Review: HUNTING EMMA (2017)
Earlier this year the French thriller REVENGE made waves with its story of a rape victim being hunted by her attackers in the Moroccan desert. In HUNTING EMMA (JAGVELD in its native South Africa) the stakes are a little different. It’s the fact she’s seen the gang killing a policeman that has them hunting her across the Karoo Desert. Can lightning strike twice?
On her way out to see her father after a fight with her boyfriend Emma (Leandie du Randt) witnesses a gang of drug smugglers killing a cop. Led by the psychopathic Bosman (Neels van Jaarsveld) they intend for her to meet a similar fate. But she manages to escape and the hunt is on.
There are six of them and only one of her. But what they don’t know is her father is a special forces veteran and he taught his girl well. The odds may not be as one-sided as they appear.
HUNTING EMMA is a fairly standard thriller that’s elevated by its characters. Adapted from his own novel by Deon Meyer there’s a bit more depth to them than we usually see in a film like this. Emma is well versed in violence but is a pacifist who needs to be forced to use that training. That inner conflict builds during the first part of the film as she tries to simply escape. But we know it’s not going to be that easy.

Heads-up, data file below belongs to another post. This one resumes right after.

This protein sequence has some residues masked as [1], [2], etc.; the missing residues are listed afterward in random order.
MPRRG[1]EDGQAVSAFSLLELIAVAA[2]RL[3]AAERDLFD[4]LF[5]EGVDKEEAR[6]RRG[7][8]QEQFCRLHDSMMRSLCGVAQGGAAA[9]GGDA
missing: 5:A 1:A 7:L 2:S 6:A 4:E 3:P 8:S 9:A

While his scenes provide a bit too much on the nose exposition, her father Jacques (Tertius Meintjes) is a nice twist on the tough old man cliché. His grin when he finds the body of one of the gang is the perfect reaction.
The gang itself is a mix of a psychopath, his two hardened henchmen and three idiots looking to make fast money. The conflict and interplay between them add to the tension. More than once they seem on the brink of turning on each other.
The debut film for director Byron Davis HUNTING EMMA is a promising debut. And like THE LULLABY, the other South African film I recently reviewed it has me wanting to see what else their film industry has to offer.
HUNTING EMMA is available on digital and streaming platforms via Red Hound Films.